Moreau R, Jalan R, Gines P, Pavesi M, Angeli P, Cordoba J, Durand F, et al. Acute-on-chronic liver failure is a distinct syndrome that develops in patients with acute decompensation of cirrhosis. Gastroenterology. 2013;144:1426–37 1437 e1-9.
Jalan R, Saliba F, Pavesi M, Amoros A, Moreau R, Gines P, Levesque E, et al. Development and validation of a prognostic score to predict mortality in patients with acute-on-chronic liver failure. J Hepatol. 2014;61:1038–47.
Balfour HH Jr, Odumade OA, Schmeling DO, Mullan BD, Ed JA, Knight JA, Vezina HE, et al. Behavioral, virologic, and immunologic factors associated with acquisition and severity of primary Epstein-Barr virus infection in university students. J Infect Dis. 2013;207:80–8.
Balfour HH Jr, Sifakis F, Sliman JA, Knight JA, Schmeling DO, Thomas W. Age-specific prevalence of Epstein-Barr virus infection among individuals aged 6-19 years in the United States and factors affecting its acquisition. J Infect Dis. 2013;208:1286–93.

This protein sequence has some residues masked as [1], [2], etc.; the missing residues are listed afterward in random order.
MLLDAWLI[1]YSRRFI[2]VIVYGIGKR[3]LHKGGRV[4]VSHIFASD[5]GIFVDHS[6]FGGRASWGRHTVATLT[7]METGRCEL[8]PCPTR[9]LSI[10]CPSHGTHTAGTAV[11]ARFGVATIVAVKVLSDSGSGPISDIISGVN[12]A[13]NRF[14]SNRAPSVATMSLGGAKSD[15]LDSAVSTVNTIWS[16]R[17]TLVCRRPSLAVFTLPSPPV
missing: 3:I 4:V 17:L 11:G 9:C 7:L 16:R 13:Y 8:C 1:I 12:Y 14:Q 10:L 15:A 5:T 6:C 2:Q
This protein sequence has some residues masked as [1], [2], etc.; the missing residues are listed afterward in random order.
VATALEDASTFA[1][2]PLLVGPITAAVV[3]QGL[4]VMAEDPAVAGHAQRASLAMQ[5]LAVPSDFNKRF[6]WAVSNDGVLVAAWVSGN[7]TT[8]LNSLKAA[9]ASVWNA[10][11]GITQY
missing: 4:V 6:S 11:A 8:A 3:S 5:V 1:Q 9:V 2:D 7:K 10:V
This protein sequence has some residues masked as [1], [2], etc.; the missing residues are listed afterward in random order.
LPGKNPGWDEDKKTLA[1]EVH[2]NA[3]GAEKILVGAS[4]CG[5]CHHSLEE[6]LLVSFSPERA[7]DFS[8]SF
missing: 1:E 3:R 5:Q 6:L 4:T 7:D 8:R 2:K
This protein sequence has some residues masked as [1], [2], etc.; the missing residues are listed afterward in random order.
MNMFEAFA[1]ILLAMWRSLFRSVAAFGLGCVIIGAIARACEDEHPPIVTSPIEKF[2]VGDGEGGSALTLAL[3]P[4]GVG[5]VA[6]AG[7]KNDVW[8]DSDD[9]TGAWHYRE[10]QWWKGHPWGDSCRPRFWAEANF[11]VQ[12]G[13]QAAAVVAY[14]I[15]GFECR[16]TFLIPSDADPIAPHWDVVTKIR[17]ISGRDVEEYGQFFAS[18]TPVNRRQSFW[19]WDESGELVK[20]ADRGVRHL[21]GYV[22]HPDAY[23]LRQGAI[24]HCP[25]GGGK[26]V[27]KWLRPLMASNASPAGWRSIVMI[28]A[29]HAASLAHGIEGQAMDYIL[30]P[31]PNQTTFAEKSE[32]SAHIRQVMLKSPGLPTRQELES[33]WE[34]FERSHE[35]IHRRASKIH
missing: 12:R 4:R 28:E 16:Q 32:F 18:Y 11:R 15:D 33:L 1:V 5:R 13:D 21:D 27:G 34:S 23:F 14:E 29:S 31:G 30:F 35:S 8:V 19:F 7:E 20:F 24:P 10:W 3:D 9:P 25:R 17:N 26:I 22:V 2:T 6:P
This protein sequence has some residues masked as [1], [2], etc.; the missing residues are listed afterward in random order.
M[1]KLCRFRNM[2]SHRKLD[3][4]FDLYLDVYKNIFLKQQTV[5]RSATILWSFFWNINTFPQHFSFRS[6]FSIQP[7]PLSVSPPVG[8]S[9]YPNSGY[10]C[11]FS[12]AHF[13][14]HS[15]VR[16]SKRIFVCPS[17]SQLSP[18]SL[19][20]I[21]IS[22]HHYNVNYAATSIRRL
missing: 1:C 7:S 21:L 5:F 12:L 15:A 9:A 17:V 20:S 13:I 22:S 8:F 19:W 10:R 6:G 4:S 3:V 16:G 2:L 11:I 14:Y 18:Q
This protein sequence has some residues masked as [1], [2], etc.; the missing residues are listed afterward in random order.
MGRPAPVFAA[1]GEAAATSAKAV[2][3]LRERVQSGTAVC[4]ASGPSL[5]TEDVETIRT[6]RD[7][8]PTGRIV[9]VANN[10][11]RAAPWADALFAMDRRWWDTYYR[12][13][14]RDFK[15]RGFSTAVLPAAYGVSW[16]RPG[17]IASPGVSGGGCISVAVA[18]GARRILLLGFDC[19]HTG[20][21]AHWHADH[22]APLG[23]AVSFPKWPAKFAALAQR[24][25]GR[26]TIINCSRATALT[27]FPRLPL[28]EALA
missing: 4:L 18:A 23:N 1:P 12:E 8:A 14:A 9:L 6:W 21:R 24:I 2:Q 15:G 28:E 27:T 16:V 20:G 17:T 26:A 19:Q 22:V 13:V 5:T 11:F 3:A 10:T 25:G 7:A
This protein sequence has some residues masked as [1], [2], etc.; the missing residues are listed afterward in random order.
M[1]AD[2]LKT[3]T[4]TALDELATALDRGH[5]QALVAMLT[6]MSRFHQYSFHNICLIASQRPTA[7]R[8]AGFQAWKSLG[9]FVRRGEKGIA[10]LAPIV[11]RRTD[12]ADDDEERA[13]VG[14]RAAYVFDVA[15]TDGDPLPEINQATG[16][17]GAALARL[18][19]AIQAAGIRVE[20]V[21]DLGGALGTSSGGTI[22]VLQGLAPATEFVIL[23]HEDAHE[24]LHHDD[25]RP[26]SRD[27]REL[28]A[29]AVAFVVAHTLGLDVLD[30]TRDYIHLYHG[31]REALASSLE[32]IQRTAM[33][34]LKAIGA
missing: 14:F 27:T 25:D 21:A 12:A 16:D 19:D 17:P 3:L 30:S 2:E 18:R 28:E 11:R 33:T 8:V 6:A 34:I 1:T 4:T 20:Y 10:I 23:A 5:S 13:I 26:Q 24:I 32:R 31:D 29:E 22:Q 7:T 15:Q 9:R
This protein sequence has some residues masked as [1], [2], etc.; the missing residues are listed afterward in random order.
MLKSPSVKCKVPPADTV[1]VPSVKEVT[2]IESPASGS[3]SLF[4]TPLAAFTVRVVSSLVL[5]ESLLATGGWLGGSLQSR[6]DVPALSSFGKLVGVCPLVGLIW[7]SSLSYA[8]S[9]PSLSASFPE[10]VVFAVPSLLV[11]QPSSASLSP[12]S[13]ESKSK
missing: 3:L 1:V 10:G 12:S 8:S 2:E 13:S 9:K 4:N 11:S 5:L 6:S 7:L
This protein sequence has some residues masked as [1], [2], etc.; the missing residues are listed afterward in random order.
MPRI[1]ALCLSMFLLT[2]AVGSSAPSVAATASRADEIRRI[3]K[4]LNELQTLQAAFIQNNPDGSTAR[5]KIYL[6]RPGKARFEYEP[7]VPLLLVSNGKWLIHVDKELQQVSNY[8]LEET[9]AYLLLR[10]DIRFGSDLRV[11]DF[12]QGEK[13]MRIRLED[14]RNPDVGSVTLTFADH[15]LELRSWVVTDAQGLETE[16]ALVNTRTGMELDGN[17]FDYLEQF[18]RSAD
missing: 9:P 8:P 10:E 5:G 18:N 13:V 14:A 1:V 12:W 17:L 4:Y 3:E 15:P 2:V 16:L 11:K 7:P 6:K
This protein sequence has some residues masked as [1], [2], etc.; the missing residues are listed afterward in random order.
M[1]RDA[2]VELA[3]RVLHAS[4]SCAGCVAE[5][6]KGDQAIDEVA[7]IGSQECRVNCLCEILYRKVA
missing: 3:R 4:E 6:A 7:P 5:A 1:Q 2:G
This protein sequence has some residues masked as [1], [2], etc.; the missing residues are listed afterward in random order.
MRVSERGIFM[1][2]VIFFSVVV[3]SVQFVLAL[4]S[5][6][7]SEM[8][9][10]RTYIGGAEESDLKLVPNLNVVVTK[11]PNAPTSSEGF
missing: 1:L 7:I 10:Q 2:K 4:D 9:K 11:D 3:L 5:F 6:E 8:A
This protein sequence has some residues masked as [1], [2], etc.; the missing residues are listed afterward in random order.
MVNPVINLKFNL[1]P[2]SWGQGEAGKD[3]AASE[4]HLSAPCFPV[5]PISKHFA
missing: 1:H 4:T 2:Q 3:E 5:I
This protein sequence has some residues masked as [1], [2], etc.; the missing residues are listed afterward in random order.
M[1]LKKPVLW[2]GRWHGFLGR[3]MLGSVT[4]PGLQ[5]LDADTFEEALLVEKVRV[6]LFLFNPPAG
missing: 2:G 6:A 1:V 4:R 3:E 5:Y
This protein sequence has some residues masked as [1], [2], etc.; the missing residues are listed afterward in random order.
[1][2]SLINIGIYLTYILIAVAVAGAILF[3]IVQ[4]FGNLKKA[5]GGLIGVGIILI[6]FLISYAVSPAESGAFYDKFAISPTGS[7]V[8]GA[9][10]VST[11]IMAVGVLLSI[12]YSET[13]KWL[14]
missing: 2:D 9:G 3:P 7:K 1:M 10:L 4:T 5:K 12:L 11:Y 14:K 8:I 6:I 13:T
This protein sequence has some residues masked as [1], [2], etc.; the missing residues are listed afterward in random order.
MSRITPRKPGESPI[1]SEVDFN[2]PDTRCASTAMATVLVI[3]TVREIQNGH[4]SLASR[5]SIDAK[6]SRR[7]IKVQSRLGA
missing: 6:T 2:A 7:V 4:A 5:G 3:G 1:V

Petrova M, Muhtarova M, Nikolova M, Magaev S, Taskov H, Nikolovska D, Krastev Z. Chronic Epstein-Barr virus-related hepatitis in immunocompetent patients. World J Gastroenterol. 2006;12:5711–6.
We thank International Science Editing (http://www.internationalscienceediting.com) for editing this manuscript.
This work was supported by the national Science and Technology Major Project (2017ZX10202202–003-004). JH Hu was the project manager. She was mainly responsible for the study design, data analying and paper writing. The funding body did not participate in the design of the study and collection, analysis, and interpretation of data and in writing the manuscript.Availability of data and materials
The data that support the findings of this study are available from the First Affiliated Hospital, College of Medicine, Zhejiang University upon ethics committee approval and approval by the medical ethics committee of the First Affiliated Hospital, College of Medicine, Zhejiang University, which conformed to the ethical guidelines of the Helsinki Declaration.
Ethics approval and consent to participate